Democratic Socialism for Dummies


Caroline Knight, Reporter

Ever since presidential candidate Bernie Sanders began rising in the polls, democratic socialism has become a buzzword in America. Democratic socialism is a government system based on maintaining a capitalist free market system, while operating under a strong government ‘social safety net.’ In other words, the government would control key industries, but not to the degree of a full socialist economy.

“I don’t believe government should own the means of production, but I do believe that the middle class and the working families who produce the wealth of America deserve a fair deal. Democratic socialism means that we must create an economy that works for all, not just the very wealthy,” said Sanders during a speech at Georgetown University, according to

To create such an economy, Sanders intends to provide things such as universal health care and free public college to Americans, which makes him and his campaign appealing to young people.

“Essentially every other developed country in the world has programs that guarantee healthcare as a right to all of its citizens and at least affordable education to all of its citizens,” said Jr. Oskar Searfus.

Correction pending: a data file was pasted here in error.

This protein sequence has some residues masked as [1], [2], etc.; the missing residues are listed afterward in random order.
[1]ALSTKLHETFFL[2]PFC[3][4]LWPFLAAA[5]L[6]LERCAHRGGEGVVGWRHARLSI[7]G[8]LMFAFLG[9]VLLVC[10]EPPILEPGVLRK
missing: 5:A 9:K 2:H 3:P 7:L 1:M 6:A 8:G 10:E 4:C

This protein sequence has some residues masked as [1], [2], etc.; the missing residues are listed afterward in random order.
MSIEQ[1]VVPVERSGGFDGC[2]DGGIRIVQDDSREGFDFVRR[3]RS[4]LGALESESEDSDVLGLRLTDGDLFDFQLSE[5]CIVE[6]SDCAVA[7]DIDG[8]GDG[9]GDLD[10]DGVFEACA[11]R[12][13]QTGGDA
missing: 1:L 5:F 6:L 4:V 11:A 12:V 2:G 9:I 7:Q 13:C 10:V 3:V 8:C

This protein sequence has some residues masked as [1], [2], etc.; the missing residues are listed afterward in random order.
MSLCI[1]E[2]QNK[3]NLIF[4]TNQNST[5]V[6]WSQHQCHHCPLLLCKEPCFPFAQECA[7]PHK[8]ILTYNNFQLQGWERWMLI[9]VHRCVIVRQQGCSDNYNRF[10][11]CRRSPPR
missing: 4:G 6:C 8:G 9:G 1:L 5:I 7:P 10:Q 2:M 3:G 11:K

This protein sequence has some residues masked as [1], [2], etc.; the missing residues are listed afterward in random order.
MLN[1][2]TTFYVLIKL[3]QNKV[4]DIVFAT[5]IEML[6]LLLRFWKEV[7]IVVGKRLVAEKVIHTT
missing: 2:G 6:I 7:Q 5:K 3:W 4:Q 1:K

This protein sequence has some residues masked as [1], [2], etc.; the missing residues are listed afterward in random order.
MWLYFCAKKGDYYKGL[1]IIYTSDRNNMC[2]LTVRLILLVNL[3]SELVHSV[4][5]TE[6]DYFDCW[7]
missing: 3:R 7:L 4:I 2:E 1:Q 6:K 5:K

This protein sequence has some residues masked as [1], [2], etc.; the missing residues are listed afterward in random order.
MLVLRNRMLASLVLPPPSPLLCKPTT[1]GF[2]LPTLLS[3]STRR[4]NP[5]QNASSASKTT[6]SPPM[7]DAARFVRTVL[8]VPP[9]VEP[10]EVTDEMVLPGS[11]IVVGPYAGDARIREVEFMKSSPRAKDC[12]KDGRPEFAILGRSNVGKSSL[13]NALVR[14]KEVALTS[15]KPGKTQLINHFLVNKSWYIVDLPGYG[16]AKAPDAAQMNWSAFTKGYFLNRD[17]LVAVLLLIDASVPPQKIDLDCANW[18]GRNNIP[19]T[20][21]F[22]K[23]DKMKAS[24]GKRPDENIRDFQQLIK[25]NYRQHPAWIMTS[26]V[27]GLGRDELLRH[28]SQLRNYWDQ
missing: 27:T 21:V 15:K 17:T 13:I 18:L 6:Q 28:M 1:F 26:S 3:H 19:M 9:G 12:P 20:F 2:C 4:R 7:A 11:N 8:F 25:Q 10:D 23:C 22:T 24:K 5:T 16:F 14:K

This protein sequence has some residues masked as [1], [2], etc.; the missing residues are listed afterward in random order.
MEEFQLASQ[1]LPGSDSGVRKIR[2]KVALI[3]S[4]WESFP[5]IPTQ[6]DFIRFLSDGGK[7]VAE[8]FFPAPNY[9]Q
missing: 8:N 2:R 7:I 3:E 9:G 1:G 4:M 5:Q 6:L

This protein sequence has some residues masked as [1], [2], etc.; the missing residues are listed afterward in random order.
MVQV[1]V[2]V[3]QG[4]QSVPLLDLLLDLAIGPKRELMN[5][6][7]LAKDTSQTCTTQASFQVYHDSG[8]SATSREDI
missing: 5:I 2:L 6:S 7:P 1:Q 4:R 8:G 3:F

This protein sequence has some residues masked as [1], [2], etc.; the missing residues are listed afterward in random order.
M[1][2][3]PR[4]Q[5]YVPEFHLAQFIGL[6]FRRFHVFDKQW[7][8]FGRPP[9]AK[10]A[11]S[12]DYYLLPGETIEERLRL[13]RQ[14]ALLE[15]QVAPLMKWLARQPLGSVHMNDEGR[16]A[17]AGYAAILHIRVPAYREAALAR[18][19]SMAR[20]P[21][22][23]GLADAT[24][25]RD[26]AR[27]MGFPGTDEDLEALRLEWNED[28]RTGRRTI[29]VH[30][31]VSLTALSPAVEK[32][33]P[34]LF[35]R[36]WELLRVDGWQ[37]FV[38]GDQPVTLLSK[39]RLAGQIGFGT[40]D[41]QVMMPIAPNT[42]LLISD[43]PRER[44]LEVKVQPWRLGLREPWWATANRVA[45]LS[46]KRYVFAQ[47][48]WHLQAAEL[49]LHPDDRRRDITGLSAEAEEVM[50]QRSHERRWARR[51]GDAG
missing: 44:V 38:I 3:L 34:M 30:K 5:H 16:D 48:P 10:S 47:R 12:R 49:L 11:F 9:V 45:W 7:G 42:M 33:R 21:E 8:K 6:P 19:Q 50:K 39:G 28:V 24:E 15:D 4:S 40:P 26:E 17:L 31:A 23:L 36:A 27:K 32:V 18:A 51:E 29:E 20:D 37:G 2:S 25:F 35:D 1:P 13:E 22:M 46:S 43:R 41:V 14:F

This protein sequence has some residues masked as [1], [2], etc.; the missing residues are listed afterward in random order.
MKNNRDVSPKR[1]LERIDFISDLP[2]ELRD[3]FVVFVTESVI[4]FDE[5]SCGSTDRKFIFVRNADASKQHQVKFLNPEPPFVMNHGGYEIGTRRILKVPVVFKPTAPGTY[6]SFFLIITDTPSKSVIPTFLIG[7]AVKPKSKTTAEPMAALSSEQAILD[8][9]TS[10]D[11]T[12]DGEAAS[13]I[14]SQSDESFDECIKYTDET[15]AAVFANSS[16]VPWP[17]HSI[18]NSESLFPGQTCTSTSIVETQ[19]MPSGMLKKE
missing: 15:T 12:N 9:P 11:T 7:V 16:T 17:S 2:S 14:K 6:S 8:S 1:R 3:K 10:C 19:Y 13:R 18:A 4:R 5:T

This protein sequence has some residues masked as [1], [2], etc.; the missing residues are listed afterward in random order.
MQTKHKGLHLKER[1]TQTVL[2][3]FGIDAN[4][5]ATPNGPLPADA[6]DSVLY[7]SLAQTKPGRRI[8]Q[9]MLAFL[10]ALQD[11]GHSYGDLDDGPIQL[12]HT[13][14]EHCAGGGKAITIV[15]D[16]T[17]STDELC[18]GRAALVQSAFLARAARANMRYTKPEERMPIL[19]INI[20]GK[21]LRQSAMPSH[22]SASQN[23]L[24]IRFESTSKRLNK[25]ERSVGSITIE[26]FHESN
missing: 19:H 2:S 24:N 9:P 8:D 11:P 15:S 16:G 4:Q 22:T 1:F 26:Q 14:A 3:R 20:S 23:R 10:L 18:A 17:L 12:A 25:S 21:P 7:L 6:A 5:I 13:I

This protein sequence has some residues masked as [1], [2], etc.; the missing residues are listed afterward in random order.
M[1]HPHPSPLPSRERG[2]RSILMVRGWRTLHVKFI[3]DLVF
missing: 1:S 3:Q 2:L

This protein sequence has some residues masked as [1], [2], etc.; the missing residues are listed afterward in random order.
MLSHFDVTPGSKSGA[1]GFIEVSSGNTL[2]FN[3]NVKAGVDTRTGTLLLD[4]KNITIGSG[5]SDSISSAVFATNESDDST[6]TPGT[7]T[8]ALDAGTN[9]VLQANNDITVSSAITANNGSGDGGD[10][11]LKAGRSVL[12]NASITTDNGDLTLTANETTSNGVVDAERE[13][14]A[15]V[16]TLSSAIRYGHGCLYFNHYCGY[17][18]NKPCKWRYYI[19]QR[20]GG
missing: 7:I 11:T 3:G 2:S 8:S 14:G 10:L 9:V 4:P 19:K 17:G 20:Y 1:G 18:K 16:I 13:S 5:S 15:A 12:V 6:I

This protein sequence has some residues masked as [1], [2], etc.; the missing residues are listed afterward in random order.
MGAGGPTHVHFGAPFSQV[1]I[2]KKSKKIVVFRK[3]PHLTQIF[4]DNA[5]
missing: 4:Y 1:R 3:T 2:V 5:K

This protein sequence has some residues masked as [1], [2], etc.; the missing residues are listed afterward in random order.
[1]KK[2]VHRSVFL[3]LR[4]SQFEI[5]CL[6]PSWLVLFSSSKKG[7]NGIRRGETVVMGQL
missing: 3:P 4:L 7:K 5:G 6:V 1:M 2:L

However, such programs are only available through heavy taxation, a fact that turns others away from a democratic socialist system.

“I don’t like the fact that he wants to tax the middle and upper class more to give money to the low class or people under the ‘poverty line.’ If you work hard for your money it should be yours,” said Sr. Dylan Carlson.

Others insist that even with heavy taxation, a democratic socialist system in America is unrealistic. An analysis conducted by CNNMoney found that Sanders’ proposals could cost trillions of dollars, and that excludes his plan for universal healthcare.

“It remains to be seen how Sanders would pay for Medicare for All, which could cost more than all his other programs combined,” wrote CNNMoney senior writer Tami Luhby.

For many, filtering out the positives and negatives of a democratic socialist system remains a challenge.

“Well if it works and it improves people’s lives, that’s a positive…I think that’s the magic, the end result is attractive, but the negatives…this heavy government regulation or partial ownership of these industries may act as a break or a check on economic activity, and there might be new inefficiencies that are introduced,” said teacher David Weisfeldt.

It’s possible Sanders is popular among so many young voters because they haven’t considered such inefficiencies.

“For younger supporters who may be seeing the term for the first time it doesn’t carry any baggage, where for people over 65 who remember the cold war and the tensions that word has a problem,” said Weisfeldt.

In America, socialism is indeed seen as a dirty word, one that Sanders and his campaign have fought to make more commonplace.